4 Responses

  1. Sarah Kirk
    Sarah Kirk April 17, 2014 at 11:29 am

    I wonder about organizations that continue to get repeat volunteers for very similar positions. Once a resource mobilization officer has left and been deemed a success, they are swiftly replaced by a donor liaison officer who in turn is deemed a success – just in time for the next resource mobilization officer, or for variety, communications professional with grant writing experience!

  2. Ashlee Betteridge
    Ashlee Betteridge April 11, 2014 at 2:50 pm

    Thanks Stephen, even though the introduction makes me sound like a person who is very hard to please, I very much agree with your post!

    I found it baffling that the evaluation defined capacity building in such narrow terms. Even skill transfer in the most basic sense is a positive and arguably builds capacity in some way. Even if staff or counterparts move on to other jobs or other organisations, as often happens, you are still boosting the range of skills and competencies in the country’s human resource pool.

    I don’t really understand why the volunteer program would be the tool you would choose to use for institutional capacity building if it is deemed to be so important, especially since the program by nature focuses more on building ‘people to people’ links rather than institution or organisational strengthening. Do Australia Awards and other scholarships, for example, aim to build institutional capacity or just the country’s human resource capacity more generally?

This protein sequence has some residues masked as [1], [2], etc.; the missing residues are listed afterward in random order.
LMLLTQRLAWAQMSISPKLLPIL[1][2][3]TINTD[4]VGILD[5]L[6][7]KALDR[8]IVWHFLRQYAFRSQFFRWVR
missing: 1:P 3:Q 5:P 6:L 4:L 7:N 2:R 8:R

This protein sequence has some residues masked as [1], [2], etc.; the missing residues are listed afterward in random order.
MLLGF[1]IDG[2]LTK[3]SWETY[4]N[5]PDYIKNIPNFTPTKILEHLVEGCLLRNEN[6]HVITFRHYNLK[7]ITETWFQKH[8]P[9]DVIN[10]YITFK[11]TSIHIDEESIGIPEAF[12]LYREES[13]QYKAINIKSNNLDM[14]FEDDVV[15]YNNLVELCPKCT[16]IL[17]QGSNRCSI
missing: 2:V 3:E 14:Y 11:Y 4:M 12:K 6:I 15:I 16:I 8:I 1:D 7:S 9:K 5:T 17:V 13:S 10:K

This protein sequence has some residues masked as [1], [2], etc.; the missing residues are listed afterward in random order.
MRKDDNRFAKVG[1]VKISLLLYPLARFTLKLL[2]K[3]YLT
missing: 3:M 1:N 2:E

1. Patrick Kilby
      Patrick Kilby April 17, 2014 at 9:20 am

      The recommendation that the “AVID program on developing the long-term capacity of host organisations”, seems a very big ask for a 20-something person; when (in some cases) decades of technical assistance from much more experienced folk has not been able to do it. A comparison between the commercial and NGO volunteer progams would be interesting as well

      1. Ashlee Betteridge
        Ashlee Betteridge April 17, 2014 at 10:27 am

        As a 20-something person that tried and failed at this, I can only agree Patrick! I think the bar is being set too high here for something that people ultimately sign up for out of a sense of goodwill. Volunteers aren’t consultants. As the evaluation shows, in many ways this is why they are so valuable. They can achieve things that consultants cannot. If a volunteer manages to develop the long-term capacity of a host organisation, then good on them, that is wonderful–but it shouldn’t be the expectation.

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